"They stayed in their zone, and I was happy they stayed in their zone because our 3-point shooting is normally good. But it failed us at the end.”

Click for the full box score.

The Boys Basketball Finals are presented by Sparrow Health System. 

PHOTOS: (Top) Our Lady’s Clay Senerius looks for an opening while Tri-unity’s Javi Cuevas defends. (Middle) The Defenders’ Collin Rosendall works to get past a Lakers player during the Class D Semifinal.

St. Clair County Celebrates 1st Mr. Basketball Winner, PHN's Jamison

By Paul Costanzo
Special for

March 29, 2023

The Jamison family has spent plenty of time over the years driving long distances as Tyler chased his basketball dreams.

Bay & ThumbAfter the Port Huron Northern senior achieved one of the biggest ones, they had to put some more mileage on the family vehicle.

As the newly-crowned Mr. Basketball, Jamison was invited to a special presentation during the Boys Basketball Finals this past Saturday afternoon at the Breslin Center. It was an invitation Tyler and his family didn’t hesitate to accept, and the drive from Port Huron to East Lansing was nothing.

But it did cause a pretty big change to some other travel plans.

Tyler and his family were scheduled to fly to Florida on Friday for spring break. That flight had to be canceled, though, and instead, the family made the drive down later.

“There were some jokes about just leaving me and letting me find my own way down there,” Jamison said.

While they joke, there’s nowhere the Jamisons would have rather been Saturday than at the Breslin. As a true basketball family – Tyler’s dad Brian is also the coach at Northern, and his brother Alex was a standout freshman for the Huskies – they have a great appreciation for the Mr. Basketball Award and its significance.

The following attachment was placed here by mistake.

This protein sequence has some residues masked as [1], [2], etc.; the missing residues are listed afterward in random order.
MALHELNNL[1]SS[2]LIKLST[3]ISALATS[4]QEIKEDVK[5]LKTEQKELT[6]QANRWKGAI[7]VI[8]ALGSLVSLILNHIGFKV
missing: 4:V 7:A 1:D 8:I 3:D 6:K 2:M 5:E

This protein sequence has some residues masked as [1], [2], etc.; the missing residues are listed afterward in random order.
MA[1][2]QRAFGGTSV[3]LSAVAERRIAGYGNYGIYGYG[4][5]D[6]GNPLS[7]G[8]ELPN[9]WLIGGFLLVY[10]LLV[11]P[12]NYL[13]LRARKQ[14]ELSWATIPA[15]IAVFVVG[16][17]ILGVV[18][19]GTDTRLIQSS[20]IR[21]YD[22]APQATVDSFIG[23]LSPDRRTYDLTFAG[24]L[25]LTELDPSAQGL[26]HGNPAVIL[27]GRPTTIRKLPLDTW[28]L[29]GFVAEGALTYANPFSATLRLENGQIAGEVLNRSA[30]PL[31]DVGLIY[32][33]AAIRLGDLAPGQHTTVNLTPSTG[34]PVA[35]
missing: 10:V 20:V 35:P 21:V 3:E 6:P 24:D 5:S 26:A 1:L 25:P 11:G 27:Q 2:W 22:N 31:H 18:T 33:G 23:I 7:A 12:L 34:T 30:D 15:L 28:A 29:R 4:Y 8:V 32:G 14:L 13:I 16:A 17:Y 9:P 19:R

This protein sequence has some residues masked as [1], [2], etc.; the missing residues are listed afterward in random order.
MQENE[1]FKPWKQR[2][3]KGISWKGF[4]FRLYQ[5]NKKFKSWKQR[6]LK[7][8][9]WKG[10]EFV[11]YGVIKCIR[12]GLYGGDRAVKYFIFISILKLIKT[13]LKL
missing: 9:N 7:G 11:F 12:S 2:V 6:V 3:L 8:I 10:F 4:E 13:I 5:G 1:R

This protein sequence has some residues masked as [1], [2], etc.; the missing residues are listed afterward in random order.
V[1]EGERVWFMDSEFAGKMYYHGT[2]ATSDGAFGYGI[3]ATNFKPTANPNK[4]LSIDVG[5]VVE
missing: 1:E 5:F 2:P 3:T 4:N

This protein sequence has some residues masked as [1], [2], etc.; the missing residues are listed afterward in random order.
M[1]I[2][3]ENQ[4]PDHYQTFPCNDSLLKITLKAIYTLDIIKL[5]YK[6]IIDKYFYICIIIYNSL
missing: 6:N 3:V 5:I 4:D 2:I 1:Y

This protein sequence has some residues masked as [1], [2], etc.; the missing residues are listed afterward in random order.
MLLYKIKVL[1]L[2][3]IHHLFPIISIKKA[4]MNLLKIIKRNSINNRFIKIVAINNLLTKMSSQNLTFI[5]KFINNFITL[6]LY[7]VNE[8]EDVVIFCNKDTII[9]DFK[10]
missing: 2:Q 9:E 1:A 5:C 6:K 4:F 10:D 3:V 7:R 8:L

“I had said a while ago, ‘Hey, if we’re still in the tournament, we’ll be playing Friday,” Brian Jamison said. “I even mentioned that it would be a miracle, but Tyler could win Mr. Basketball. Now we’re eating plane tickets and driving down to Florida. But it’s a once-in-a-lifetime opportunity, and we’re not missing this.”

Jamison was the overwhelming winner of the award, which is named after Hal Schram and given out by the Basketball Coaches Association of Michigan. He received 3,058 points in the vote to become its 43rd winner. Curtis Williams of Bloomfield Hills Brother Rice (2,004 points), Kaden Brown of Grand Rapids Catholic Central (1,918), Sonny Wilson of Detroit U-D Jesuit (1,883) and Ryan Hurst of North Farmington (1,811) were the other finalists.

“It was just insane,” Tyler Jamison said. “I can’t even really put into words how I felt – it was just a dream come true, a culmination of all the hard work that’s been put in over the years. My mom was in the other room (when his dad called to tell him), and I just hugged her and we were kind of screaming. The dog was getting riled up. It was fun. There were a few tears shed.”

Jamison throws down a dunk.Jamison, who signed with Fairleigh Dickinson in December, finished the season averaging 26.7 points, 11.6 rebounds, 4.6 assists and 3.3 steals per game. He was named the Macomb Area Conference White division MVP after leading Northern to the league title and a 20-4 overall record.

Even with all that, winning the most prestigious individual basketball award in the state didn’t seem like a reality.